By Cassandra Manz
“Oregon and Washington D.C. lead the way in creating options for non-binary legal identification”
This past awards season non-binary Billions star Asia Kate Dillon presented MTV’s first gender neutral acting award to actress Emma Watson. The award is groundbreaking in an industry where acting awards are traditionally separated into categories based on gender, like Best Actor and Best Actress.
The neutral accolade is part of a growing recognition, and legitimization, of individuals who identify as non-binary. Non-binary, also known as genderqueer, is a term used to define gender identities that don’t adhere to our society’s set gender binary of male and female.
This growing awareness is not only limited to the entertainment industry.
Last year, Jamie Shupe became the first person in the United States to legally identify as non-binary. The Oregon state court granted the new identification after Shupe, a military veteran, had applied for a gender change.
Although Shupe was granted this legal milestone, they had difficulty obtaining a new driver’s license and passport that adhered to their identified gender because the options for identity were limited to male and female, “M” and “F.”
However, after a year of research by LGBTQ advocacy groups and the Department of Motor Vehicles (DMV), Oregon became the first state to offer “X” as an option on driver’s licenses and identification cards, officially recognizing intersex, agender, and non-binary individuals.
Only a few weeks later, on June 27, the Washington D.C DMV issued its first gender neutral driver’s license to Nik Sakurai, officially implementing the new district policy to allow non-binary gender identification on driver’s licenses.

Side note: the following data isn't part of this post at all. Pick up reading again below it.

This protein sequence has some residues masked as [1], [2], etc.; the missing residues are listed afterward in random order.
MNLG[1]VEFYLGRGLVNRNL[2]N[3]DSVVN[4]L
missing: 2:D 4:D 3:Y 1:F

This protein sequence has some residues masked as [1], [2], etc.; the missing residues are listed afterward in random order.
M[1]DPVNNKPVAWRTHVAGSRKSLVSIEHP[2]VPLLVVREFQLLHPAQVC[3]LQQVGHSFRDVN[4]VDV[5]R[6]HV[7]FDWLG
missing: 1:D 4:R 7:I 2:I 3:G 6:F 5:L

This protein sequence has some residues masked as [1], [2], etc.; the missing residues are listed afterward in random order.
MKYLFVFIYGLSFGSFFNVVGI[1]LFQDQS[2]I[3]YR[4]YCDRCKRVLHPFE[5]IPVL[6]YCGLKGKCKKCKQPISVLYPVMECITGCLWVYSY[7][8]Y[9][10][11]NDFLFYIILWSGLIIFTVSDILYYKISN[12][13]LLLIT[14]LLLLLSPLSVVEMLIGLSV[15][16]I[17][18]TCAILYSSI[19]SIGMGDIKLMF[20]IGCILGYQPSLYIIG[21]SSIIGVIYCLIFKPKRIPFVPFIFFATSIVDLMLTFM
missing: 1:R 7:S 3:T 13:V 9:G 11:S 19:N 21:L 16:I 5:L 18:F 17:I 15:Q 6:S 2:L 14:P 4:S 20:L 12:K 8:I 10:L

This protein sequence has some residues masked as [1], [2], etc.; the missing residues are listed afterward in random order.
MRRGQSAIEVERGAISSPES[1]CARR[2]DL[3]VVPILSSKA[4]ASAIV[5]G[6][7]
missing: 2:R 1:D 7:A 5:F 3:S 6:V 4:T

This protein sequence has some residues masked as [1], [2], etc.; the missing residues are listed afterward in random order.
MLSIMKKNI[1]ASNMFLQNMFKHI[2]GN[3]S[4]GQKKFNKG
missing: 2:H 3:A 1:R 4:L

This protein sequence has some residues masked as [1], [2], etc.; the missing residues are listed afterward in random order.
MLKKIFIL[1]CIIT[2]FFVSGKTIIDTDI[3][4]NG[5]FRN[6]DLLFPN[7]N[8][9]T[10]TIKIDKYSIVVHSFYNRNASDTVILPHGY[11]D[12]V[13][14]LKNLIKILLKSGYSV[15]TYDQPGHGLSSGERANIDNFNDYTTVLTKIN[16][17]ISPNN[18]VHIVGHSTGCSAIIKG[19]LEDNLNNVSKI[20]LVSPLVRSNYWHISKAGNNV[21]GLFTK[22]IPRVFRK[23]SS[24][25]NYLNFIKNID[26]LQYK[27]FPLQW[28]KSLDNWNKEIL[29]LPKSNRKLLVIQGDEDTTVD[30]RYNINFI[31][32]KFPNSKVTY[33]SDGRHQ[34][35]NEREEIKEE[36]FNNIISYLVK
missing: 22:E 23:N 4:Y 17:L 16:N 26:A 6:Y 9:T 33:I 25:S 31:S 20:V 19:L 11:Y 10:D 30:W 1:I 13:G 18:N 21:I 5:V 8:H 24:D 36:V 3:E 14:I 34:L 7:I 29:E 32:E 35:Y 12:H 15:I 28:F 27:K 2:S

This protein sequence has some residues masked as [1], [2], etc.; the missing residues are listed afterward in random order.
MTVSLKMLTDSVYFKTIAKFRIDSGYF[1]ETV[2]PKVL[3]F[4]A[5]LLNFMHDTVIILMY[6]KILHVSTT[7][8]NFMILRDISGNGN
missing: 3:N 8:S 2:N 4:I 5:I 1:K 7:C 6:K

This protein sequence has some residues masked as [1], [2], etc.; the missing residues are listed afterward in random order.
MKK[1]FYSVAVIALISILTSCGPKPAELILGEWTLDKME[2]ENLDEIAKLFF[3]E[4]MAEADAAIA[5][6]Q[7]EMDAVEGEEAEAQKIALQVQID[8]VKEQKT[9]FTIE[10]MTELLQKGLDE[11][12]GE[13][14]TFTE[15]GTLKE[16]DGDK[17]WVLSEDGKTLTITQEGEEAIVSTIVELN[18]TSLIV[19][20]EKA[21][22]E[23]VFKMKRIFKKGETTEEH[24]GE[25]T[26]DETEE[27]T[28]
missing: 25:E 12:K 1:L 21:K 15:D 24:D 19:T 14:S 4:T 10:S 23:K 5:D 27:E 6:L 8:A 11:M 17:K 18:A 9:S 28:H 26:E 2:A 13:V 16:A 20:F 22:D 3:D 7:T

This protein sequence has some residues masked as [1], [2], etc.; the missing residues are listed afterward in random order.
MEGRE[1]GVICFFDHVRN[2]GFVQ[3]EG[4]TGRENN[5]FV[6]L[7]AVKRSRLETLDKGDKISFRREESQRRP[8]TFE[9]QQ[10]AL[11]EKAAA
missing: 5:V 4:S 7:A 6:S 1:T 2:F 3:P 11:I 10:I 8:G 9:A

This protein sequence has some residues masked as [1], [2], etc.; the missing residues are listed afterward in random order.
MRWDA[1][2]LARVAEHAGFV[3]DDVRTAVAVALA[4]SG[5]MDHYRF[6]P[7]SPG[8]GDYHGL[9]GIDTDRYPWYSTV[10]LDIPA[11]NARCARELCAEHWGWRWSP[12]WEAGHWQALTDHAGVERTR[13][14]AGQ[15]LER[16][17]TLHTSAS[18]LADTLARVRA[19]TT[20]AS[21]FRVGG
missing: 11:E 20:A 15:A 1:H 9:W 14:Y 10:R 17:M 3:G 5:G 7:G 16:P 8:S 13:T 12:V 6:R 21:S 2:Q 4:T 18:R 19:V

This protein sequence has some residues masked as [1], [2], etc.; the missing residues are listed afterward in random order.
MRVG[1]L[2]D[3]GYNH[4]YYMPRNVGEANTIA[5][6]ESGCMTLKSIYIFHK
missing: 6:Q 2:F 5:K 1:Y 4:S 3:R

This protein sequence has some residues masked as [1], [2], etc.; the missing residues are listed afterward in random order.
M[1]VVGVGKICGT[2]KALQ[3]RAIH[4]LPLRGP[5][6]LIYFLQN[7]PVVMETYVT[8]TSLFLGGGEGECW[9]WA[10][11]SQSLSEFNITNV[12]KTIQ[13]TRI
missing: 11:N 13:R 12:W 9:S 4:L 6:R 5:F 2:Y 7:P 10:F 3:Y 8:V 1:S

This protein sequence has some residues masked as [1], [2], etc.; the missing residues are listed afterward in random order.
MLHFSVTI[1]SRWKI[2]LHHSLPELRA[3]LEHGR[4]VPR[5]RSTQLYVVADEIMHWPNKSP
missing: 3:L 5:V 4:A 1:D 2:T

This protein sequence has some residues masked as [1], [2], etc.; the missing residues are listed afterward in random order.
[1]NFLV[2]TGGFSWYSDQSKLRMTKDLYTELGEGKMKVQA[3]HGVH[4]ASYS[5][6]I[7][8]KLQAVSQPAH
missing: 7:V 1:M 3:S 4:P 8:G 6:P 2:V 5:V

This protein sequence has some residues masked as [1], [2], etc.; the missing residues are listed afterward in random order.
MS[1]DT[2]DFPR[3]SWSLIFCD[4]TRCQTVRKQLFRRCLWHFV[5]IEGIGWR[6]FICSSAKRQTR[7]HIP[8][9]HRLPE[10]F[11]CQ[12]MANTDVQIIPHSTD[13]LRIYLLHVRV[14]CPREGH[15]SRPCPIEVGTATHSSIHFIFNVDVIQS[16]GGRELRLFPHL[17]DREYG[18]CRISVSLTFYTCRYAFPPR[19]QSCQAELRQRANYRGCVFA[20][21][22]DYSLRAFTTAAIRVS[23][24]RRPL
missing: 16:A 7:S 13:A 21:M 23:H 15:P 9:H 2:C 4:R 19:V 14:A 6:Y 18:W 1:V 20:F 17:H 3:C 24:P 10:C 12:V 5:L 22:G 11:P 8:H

California recently followed suit and introduced legislation in the state legislature that will allow for the option of non-binary on driver’s licenses.
These recent policies and court decisions are landmark decisions in the fight for recognition and equal treatment of non-binary genders. It is heartening that non-binary folks will not be forced to mark a box they don’t feel comfortable or identify with. Instead, they will be able to check a box or choose an option marked “X,” designating non-binary. This option, as opposed to only having “M” or “F,” allows for the reality of gender being not black or white, one or the other, but rather a spectrum.
Clearly, this is not the reality for all non-binary individuals in the country but it is a hopeful beginning.
For now, one can identify as non-binary on driver’s licenses and identification cards in Oregon and Washington D.C. While we wait for the rest of the country to jump on board with this, individuals can use Planned Parenthood as a space to discuss gender identity and ask questions. In addition, Planned Parenthood offers Hormonal Replacement therapy for individuals who may choose this option to match, in their own way, the gender they identify with.